District Engineer Grabbe explained that Article 190 of the District’s Administrative Code provides requirements for the processing of developer projects. The proposed modifications include:
▪ Sewer Terminology – Replace the word sewer with “wastewater”
▪ Low Income Housing – Provides for modification of the Preliminary Design Report to identify if the project qualifies as a lower income housing development
▪ Performance Bond Requirement – Establishes bond requirements proposed of the applicant prior to issuing a Notice to Proceed
▪ Reimbursement Agreement Duration – Extends the term of the reimbursement agreement with project developers from ten to twenty years
▪ Miscellaneous modifications which include an increased number of copies of the Preliminary Design Report to be submitted, and change in terminology to “Warranty” Bond rather than “Performance” Bond
Upon motion by Aleshire, seconded by Polito and unanimously carried, the following ordinance, entitled:
ORDINANCE NO. 2007-06
ORDINANCE OF THE BOARD OF DIRECTORS OF
VALLEY CENTER MUNICIPAL WATER DISTRICT
AMENDING ADMINISTRATIVE CODE ARTICLE 190 TO
COMPLY WITH CURRENT PRACTICES AND TERMINOLOGY
was adopted by the following vote, to wit:
AYES: Directors Broomell, Polito, Aleshire, Stone and Haskell
4. Establishment of a Special Service Connection Charge for the Lackritz Wastewater Line Extension Project;
District Engineer Grabbe stated that Mr. Lackritz installed approximately 1,265 feet of gravity wastewater line extension in Mountain Meadow Road to serve his development which has a capacity requirement of 15 EDUs. The installed wastewater facilities also have capacity for the designated service area that has the potential of approximately 500 additional EDUs. District Engineer Grabbe noted that the District’s policy provides for the establishment of Special Service Connection Charges to reimburse developers for facilities they construct that benefit properties outside of their development.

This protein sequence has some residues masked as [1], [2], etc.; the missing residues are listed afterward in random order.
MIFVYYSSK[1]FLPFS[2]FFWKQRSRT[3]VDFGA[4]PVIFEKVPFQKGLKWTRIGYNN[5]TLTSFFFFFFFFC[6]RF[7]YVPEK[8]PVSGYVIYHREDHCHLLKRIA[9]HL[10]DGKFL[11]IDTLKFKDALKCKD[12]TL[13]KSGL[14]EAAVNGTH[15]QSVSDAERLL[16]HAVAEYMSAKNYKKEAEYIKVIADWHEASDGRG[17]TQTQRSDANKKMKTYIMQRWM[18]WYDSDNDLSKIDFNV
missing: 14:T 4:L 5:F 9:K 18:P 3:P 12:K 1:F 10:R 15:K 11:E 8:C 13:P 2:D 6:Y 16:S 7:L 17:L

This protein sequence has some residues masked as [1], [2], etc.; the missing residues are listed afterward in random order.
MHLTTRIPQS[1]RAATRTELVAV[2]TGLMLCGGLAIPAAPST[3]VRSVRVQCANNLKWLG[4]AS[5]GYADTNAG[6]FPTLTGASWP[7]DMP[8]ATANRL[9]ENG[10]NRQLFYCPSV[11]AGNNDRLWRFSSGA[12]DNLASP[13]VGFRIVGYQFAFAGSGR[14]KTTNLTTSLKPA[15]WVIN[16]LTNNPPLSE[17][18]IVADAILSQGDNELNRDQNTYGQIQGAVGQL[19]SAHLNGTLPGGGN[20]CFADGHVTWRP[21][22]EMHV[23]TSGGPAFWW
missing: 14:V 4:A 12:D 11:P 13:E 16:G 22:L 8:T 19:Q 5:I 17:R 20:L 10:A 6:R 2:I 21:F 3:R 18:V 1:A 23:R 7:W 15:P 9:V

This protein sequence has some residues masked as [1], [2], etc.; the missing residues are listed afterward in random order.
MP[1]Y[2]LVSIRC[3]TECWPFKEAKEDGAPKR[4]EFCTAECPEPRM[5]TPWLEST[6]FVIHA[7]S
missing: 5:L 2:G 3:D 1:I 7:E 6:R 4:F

Of the $451,000 total cost of the constructed wastewater facilities, $434,024 was confirmed for potential reimbursement to the developer by property owners within the designated service area that connect to the wastewater collection system within twenty years of the reimbursement agreement’s duration. Cost allocations to properties in the service area were developed based on a “Reach and Capacity” technique that proportions the costs based on the total EDUs served by each segment or reach of the line. Current land use designations were used to determine capacity requirements. A Special Service Connection Charge was developed for that portion of the service area served by each segment of the facility, as follows: